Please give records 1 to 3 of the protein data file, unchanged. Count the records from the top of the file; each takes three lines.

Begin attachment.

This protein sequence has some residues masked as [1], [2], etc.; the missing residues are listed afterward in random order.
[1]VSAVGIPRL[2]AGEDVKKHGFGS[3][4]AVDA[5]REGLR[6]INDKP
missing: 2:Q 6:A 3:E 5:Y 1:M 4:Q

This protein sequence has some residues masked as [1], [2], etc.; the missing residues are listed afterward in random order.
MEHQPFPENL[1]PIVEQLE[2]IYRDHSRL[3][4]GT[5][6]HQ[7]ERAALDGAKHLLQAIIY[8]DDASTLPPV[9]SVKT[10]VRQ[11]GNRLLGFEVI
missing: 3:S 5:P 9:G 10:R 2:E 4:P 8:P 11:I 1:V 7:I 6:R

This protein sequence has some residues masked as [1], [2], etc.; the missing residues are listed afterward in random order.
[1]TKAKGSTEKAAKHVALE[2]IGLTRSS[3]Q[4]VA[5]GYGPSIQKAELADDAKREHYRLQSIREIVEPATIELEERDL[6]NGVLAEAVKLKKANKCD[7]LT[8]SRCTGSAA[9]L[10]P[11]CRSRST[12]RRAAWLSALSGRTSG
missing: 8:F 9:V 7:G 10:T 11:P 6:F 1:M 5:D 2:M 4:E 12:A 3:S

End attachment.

This protein sequence has some residues masked as [1], [2], etc.; the missing residues are listed afterward in random order.
[1]VSAVGIPRL[2]AGEDVKKHGFGS[3][4]AVDA[5]REGLR[6]INDKP
missing: 2:Q 6:A 3:E 5:Y 1:M 4:Q

This protein sequence has some residues masked as [1], [2], etc.; the missing residues are listed afterward in random order.
MEHQPFPENL[1]PIVEQLE[2]IYRDHSRL[3][4]GT[5][6]HQ[7]ERAALDGAKHLLQAIIY[8]DDASTLPPV[9]SVKT[10]VRQ[11]GNRLLGFEVI
missing: 3:S 5:P 9:G 10:R 2:E 4:P 8:P 11:I 1:V 7:I 6:R

This protein sequence has some residues masked as [1], [2], etc.; the missing residues are listed afterward in random order.
[1]TKAKGSTEKAAKHVALE[2]IGLTRSS[3]Q[4]VA[5]GYGPSIQKAELADDAKREHYRLQSIREIVEPATIELEERDL[6]NGVLAEAVKLKKANKCD[7]LT[8]SRCTGSAA[9]L[10]P[11]CRSRST[12]RRAAWLSALSGRTSG
missing: 8:F 9:V 7:G 10:T 11:P 6:F 1:M 5:D 2:M 4:E 12:A 3:S